From the Legends of Olympus series , Vol. 1

Fans of Greek mythology will find much to love in this fun novel.

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A young girl discovers that she’s a daughter of the Greek god Zeus in this middle-grade fantasy series starter.

Phoebe Katz is a 12-year-old foster kid, and havoc, including hailstorms and lightning strikes, seems to follow her wherever she goes. As she moves from one terrible foster home to another (and from school to school), her one constant is Carl, the social worker who found her at the Manhattan bus stop where she was abandoned as a baby. Phoebe is determined to make things work at her new school, Dexter Academy—especially now that she has two new friends, Angie and Damian. But trouble finds Phoebe yet again when she discovers that she’s not only a daughter of Zeus and the twin sister to the great hero Perseus, but also connected to a prophecy of the end of Olympus itself—which is why she was sent away as a baby. After the god Ares, who wants the prophecy to come true, kidnaps Carl, Phoebe and her friends time-travel to ancient Greece to rescue him. Nerdy Damian’s convenient encyclopedic knowledge of Greek mythology, Angie’s daring, and Phoebe’s developing demigod powers help them as they tangle with personages of myth, including numerous monsters. This first installment in Adams’ Legend of Olympus series is a nonstop, fast-paced adventure with an engaging, brave, and resourceful protagonist; fans of Rick Riordan’s Percy Jackson series, in particular, will likely enjoy it. Phoebe’s story arc involves her coming to terms with who she is and with her place in the world. The book intriguingly examines the balance between her choices and the unfair expectations that have been placed upon her—both as a troubled foster child and as a demigod child of prophecy. Phoebe’s touching relationships with Carl and her two best friends form the heart of the book, and the charming, realistic grayscale illustrations by Thompson effectively show the people and the creatures they encounter.

Fans of Greek mythology will find much to love in this fun novel.

Pub Date: April 7, 2020

ISBN: 978-1-68463-028-8

Page Count: 304

Publisher: SparkPress

Review Posted Online: Feb. 13, 2020

Kirkus Reviews Issue: April 1, 2020


In this riveting futuristic novel, Spaz, a teenage boy with epilepsy, makes a dangerous journey in the company of an old man and a young boy. The old man, Ryter, one of the few people remaining who can read and write, has dedicated his life to recording stories. Ryter feels a kinship with Spaz, who unlike his contemporaries has a strong memory; because of his epilepsy, Spaz cannot use the mind probes that deliver entertainment straight to the brain and rot it in the process. Nearly everyone around him uses probes to escape their life of ruin and poverty, the result of an earthquake that devastated the world decades earlier. Only the “proovs,” genetically improved people, have grass, trees, and blue skies in their aptly named Eden, inaccessible to the “normals” in the Urb. When Spaz sets out to reach his dying younger sister, he and his companions must cross three treacherous zones ruled by powerful bosses. Moving from one peril to the next, they survive only with help from a proov woman. Enriched by Ryter’s allusions to nearly lost literature and full of intriguing, invented slang, the skillful writing paints two pictures of what the world could look like in the future—the burned-out Urb and the pristine Eden—then shows the limits and strengths of each. Philbrick, author of Freak the Mighty (1993) has again created a compelling set of characters that engage the reader with their courage and kindness in a painful world that offers hope, if no happy endings. (Fiction. 10-14)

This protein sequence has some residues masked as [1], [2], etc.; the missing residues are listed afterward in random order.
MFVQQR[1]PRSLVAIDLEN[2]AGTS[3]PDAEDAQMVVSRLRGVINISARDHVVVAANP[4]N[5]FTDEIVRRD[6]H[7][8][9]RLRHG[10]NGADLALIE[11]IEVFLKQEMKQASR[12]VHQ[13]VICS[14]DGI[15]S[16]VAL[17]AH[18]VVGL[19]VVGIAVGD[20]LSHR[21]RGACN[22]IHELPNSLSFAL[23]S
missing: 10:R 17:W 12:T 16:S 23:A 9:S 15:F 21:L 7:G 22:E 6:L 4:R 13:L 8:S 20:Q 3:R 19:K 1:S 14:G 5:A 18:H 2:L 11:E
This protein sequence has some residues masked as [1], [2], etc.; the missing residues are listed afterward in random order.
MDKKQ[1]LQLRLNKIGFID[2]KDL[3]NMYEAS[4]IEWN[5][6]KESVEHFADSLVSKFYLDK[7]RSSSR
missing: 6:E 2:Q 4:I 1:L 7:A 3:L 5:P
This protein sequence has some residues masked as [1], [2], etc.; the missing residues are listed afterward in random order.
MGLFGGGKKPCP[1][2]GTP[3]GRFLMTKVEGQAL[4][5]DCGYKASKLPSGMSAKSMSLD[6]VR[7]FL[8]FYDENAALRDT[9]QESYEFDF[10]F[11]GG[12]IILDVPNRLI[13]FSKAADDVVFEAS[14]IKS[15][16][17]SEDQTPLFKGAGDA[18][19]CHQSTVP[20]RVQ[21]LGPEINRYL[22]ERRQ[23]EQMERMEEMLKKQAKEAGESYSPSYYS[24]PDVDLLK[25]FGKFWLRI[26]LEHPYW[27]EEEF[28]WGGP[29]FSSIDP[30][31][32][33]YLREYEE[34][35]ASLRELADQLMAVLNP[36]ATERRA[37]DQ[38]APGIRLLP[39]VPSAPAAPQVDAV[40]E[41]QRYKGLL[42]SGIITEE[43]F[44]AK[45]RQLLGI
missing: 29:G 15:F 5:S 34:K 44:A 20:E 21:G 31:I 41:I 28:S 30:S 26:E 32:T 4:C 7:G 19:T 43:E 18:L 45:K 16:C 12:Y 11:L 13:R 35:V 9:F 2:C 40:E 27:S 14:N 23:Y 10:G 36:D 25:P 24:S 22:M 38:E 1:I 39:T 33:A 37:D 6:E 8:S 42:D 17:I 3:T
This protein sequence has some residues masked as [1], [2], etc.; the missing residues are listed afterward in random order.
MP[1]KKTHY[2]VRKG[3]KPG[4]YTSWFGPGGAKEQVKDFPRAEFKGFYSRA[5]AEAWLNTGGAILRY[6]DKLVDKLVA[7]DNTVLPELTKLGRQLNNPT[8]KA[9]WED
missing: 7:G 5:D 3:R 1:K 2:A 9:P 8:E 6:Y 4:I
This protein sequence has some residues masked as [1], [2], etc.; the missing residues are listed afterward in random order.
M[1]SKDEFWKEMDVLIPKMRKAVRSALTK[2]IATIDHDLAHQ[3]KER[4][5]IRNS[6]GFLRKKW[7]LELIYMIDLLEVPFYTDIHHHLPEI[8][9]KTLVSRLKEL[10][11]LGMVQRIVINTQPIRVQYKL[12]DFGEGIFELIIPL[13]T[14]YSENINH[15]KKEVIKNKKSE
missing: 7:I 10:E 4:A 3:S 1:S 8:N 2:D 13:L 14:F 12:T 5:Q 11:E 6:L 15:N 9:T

Pub Date: Nov. 1, 2000

ISBN: 0-439-08758-9

Page Count: 224

Publisher: Blue Sky/Scholastic

Review Posted Online: May 19, 2010

Kirkus Reviews Issue: Nov. 1, 2000


Four fifth-graders are recruited by a scheming magician in this hefty bonbon from the author of the Fablehaven tales. At first, Nate, Summer, Trevor and Pigeon think they have it good. Having asked them to help her recover a hidden treasure that (she says) belongs to her, Belinda White, friendly proprietor of a sweets shop that has just opened in their small town, provides some uncommon candies—like Moon Rocks, that give them the ability to jump like grasshoppers, and literally electrifying Shock Bits. When she begins asking them to commit certain burglaries, though, their exhilaration turns to unease, and rightly so; Mrs. White is actually after a draft from the Fountain of Youth that will make her the world’s most powerful magician. And, as it turns out, she isn’t the only magician who’s come to town—not even the only one whose magic is tied to sweets. Filling out the supporting cast with the requisite trio of bullies, plus magical minions of various (and sometimes gross) abilities, Mull trots his twist-laden plot forward to a well set-up climax. Leaving the door open an inch for sequels, he dishes up a crowd-pleaser as delicious—if not so weird—as Charlie and the Chocolate Factory . (Fantasy. 10-13)

Pub Date: Sept. 12, 2007

ISBN: 978-1-59038-783-2

Page Count: 416

Publisher: Shadow Mountain

Review Posted Online: May 19, 2010

Kirkus Reviews Issue: Aug. 15, 2007

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